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Let Your Children Fly

Annie Lane on

Dear Annie: I cried when I was reading the letters from parents about not letting go of their children in college. My mother was so strict with me that I was not even allowed to go to college.

A new local college was opened the year I graduated from high school, but my parents' excuse for me not to go was that they couldn't afford it. They also asked me how I was going to get there since it was 25 miles from home. They decided that, since I was a girl, I did not need a car, even though they bought both of my brothers a car when they turned 16.

I could not even get a job because we lived in the country and there were no businesses close by. They finally allowed me to go to "beauty school" to learn how to do hair, which I hated. After graduating from that and getting my license, I still could not work because, they asked, "How are you going to get to work without a car?" It was always just one roadblock after another.

I was not even allowed to date, while all of my friends were going out with boys to parties and such. My mother didn't trust me. Honestly, I don't know why because I never had boys come to visit me on the farm. I think that I was 18 or 19 before I had my first date, and even then, Mom was not sure about it.

Needless to say, the first male who asked me to get married was the one I chose. I could not wait to get out of that house, but as it turned out, the man I did marry was a HUGE mistake.

My brother was in the Navy, and while he was stationed in Florida, he asked me to fly down there to spend time with him. He had a married friend who said that I could bunk with them. I was finally working in a factory at this time, so I had my own money, but my parents said, "NO!" They actually told me that if I went, I would not be welcome back home again.

Honestly, I never could understand why they, especially my mother, distrusted me so much. I never gave her any reason to, and when I questioned her, all she would say was, "Oh, I trust you." I feel as if I missed so much in my teenage years. I even thought about joining the Navy, to which my mother said, "No way in hell!" At that time, I still had animals on the farm, and I knew that if I did join, my parents would dump them. So, I just stayed home.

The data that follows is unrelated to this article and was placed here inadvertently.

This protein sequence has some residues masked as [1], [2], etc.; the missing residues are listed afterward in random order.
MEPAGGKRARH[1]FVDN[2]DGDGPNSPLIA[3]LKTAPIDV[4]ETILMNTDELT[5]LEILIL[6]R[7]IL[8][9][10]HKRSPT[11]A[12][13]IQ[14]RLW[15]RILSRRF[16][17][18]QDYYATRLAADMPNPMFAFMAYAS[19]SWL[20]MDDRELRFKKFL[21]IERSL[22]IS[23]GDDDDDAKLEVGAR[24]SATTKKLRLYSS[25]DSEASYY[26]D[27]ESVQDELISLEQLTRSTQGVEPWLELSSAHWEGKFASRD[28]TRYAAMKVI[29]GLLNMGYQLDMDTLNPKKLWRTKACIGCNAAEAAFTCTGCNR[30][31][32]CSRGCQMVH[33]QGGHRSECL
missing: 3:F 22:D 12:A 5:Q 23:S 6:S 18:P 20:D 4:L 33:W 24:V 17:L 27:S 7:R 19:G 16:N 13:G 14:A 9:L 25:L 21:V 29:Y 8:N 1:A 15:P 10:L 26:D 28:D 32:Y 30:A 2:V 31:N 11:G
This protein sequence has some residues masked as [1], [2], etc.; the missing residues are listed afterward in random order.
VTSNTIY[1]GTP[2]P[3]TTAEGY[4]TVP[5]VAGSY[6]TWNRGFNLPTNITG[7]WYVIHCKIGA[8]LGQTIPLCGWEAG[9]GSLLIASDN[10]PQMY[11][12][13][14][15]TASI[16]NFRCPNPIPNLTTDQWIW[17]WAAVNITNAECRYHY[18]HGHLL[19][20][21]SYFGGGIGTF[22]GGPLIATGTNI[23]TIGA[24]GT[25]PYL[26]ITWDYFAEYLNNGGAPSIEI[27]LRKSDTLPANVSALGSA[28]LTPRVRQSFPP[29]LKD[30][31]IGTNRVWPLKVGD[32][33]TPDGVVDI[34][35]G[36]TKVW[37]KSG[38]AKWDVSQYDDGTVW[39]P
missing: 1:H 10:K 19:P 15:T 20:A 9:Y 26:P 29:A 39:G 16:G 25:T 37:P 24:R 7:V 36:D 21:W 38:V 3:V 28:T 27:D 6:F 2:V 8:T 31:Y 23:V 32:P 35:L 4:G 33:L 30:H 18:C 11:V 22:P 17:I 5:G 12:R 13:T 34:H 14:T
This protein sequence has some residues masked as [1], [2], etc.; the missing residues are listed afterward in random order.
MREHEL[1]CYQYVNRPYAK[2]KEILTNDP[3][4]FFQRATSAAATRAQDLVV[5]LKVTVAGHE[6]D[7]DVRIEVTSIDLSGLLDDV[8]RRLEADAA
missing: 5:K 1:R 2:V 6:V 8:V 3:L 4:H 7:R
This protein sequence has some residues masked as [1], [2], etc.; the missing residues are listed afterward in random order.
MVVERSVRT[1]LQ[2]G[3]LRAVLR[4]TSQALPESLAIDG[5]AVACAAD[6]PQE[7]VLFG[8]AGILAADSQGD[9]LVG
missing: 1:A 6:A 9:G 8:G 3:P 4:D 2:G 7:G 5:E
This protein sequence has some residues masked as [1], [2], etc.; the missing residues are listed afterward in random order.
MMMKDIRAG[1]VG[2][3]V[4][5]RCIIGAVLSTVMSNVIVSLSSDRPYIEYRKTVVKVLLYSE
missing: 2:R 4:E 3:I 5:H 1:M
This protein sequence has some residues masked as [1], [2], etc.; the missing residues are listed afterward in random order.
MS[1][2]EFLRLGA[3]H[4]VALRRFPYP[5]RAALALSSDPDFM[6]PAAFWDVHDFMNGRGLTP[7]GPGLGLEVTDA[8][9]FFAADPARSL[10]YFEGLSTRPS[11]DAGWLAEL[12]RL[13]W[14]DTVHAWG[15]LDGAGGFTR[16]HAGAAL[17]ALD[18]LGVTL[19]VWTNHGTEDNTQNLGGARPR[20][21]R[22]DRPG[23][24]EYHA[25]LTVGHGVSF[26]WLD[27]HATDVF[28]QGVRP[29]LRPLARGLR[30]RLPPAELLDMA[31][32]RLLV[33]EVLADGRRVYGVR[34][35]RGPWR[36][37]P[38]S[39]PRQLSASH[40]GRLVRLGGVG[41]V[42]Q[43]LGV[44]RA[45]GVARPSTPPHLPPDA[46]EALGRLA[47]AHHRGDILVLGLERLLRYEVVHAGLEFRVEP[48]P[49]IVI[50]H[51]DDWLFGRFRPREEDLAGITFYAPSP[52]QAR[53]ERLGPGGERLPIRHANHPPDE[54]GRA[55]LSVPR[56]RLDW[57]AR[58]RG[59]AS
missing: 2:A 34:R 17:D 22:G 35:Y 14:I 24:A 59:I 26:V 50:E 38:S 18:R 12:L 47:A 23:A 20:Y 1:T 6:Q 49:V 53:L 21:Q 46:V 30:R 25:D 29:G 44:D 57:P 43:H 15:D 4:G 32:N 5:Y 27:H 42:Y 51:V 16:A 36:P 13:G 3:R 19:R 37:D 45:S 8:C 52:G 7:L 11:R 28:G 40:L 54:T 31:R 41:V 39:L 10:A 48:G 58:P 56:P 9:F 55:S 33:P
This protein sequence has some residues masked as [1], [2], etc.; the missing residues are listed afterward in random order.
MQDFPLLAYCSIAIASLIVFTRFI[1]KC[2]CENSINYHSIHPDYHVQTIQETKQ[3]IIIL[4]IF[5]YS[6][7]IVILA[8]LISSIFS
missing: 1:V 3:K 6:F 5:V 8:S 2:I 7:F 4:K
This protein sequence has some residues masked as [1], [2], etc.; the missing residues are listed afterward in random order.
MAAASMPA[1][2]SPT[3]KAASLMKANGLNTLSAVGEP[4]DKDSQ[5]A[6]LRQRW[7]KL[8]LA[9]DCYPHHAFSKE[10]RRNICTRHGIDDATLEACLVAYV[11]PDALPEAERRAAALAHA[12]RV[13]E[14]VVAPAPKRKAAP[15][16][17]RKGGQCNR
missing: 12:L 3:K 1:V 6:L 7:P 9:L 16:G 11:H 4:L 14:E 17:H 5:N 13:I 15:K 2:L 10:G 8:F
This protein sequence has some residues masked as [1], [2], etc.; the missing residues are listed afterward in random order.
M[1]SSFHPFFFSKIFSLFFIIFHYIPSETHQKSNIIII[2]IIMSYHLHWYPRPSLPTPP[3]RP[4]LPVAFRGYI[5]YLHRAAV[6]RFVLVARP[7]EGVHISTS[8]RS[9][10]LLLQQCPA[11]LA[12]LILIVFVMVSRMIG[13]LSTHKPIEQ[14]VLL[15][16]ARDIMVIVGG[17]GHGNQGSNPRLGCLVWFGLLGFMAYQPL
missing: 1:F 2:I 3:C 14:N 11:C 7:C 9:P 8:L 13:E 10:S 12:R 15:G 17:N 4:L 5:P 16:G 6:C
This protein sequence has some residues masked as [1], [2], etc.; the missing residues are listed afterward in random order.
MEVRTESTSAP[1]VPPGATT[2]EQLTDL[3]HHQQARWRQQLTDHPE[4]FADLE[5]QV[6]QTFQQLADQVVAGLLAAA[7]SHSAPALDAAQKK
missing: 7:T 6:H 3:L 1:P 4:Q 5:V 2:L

The funny thing is that a cousin's wife said that she was in the Navy and that she really enjoyed it and that I should have joined. Thanks for listening. Please keep telling parents to let their children "spread their wings" because it is the way they grow up. -- Caged Bird

Dear Caged: What your mother did to you was not fair. She said she trusted you with her words, but her actions painted a much more hurtful picture. The fact that you wrote this letter and see the importance of giving children their own wings to fly out of the nest shows you can already fly. You are doing it with your pen and by telling your story. Now that you are an adult, it's not too late to get a job, go to college, move out on your own and live a life that you want to live.

Your mother's restrictions were no doubt imposed on you from her own insecurities and fears about the world. She loves you, but her way is not necessarily the most loving way. And you know that. So, spread your wings. I can't wait to hear about all the adventures that take place once you take flight.

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"How Can I Forgive My Cheating Partner?" is out now! Annie Lane's second anthology -- featuring favorite columns on marriage, infidelity, communication and reconciliation -- is available as a paperback and e-book. Visit http://www.creatorspublishing.com for more information. Send your questions for Annie Lane to dearannie@creators.com.

 

 

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